iPad

Three new features make the iPad even more business friendly

Erik Eckel describes the features that make the iPad 2 even better for business use. Were features on your wish list left out?

Sales of Apple's iPad 2 exceeded expectations its first weekend, with some 400,000 to a half-million units selling, many within just hours of initial release. Signs suggest Apple's iPad 2 is picking up where its popular initial model left off; some 70 percent of iPad 2 buyers are believed to be new to iPad tablet ownership.

iPad 2 buyers won't be disappointed. Apple has included three new features that make the device even more business friendly.

#1. It's more portable

One of the reasons the first iPad proved so popular (some 15 million units reportedly sold within the first year) was the device proved highly portable. I didn't think there would be that much difference between a four-and-a-half pound MacBook Pro and a pound-and-a-half iPad, but the iPad quickly replaced my laptop when performing day-to-day tasks as a full-time IT consultant. In the field, the iPad simply proved lighter, faster and easier to use when taking notes, auditing systems, managing email and calendars, diagramming networks, and performing other common chores.

The iPad 2? The new design is a third thinner and up to 15% lighter. That means the tablet computer is even more portable than the original. A lighter and thinner model will prove even easier to tuck inside a folio or case and take it on the road.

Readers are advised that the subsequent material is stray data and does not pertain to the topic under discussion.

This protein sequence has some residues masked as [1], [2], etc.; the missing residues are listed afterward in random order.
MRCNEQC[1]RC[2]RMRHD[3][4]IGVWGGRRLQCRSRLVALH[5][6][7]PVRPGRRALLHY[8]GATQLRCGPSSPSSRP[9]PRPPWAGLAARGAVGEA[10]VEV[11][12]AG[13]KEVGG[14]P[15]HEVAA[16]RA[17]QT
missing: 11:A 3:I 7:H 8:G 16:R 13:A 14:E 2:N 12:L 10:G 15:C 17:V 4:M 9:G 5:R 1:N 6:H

The iPad isn't a desktop replacement. But it's not meant to be. It's an innovative and highly mobile device that delivers incredible power to business users' fingertips, and the thinner design and lighter weight will further fuel its adoption.

#2. It's faster

The original iPads were fast. I've actually turned it on, joined a public Wi-Fi network, logged on remotely to a server and disabled a user account faster than a decent business laptop will even boot into Windows.

The iPad 2 is even faster.

The 1GHz single-core Apple A4 CPU performed well, winning accolades for its speed and miserly energy consumption. A new dual-core A5 CPU powers the iPad 2, providing significant performance improvement and smoother multitasking. Using the new and faster chip, Apple engineers were still able to achieve the same 10-hour battery life of its predecessor, this despite the new A5's graphics engine performing up to nine times faster than the first generation tablet.

#3. Video Mirroring aids presentations

Many users leverage their iPads in meetings, when traveling or as a secondary device when a laptop isn't required. Conducting presentations with the first generation iPad, however, was typically best when presenting only to a few people, possibly at an informal meeting at a local coffee shop.

Not so with the iPad 2. New Apple Digital AV/VGA Adapters enable connecting the iPad 2 to large HDTVs or projectors. The video mirroring feature now makes it possible to use an iPad more easily to conduct a presentation, show videos to large groups and collaborate with larger audiences.

The process works instantly, doesn't require additional software, and demands no complex settings adjustments nor memorization of funky shortcut key combinations. Once connected via the adapter, all attendees with a view of the connected display see what displays on the iPad's screen. Rotate the iPad 2 and the display adjusts correspondingly. The same is true when zooming in or our using the iPad's Multi-Touch gestures.

An optional 30-pin HDMI adapter adds audio support to iPad 2-powered presentations. The same HDMI adapter also includes a second USB plug for connecting a power cord, so presenters need not worry they'll lose battery power before the presentation completes.

What features were omitted?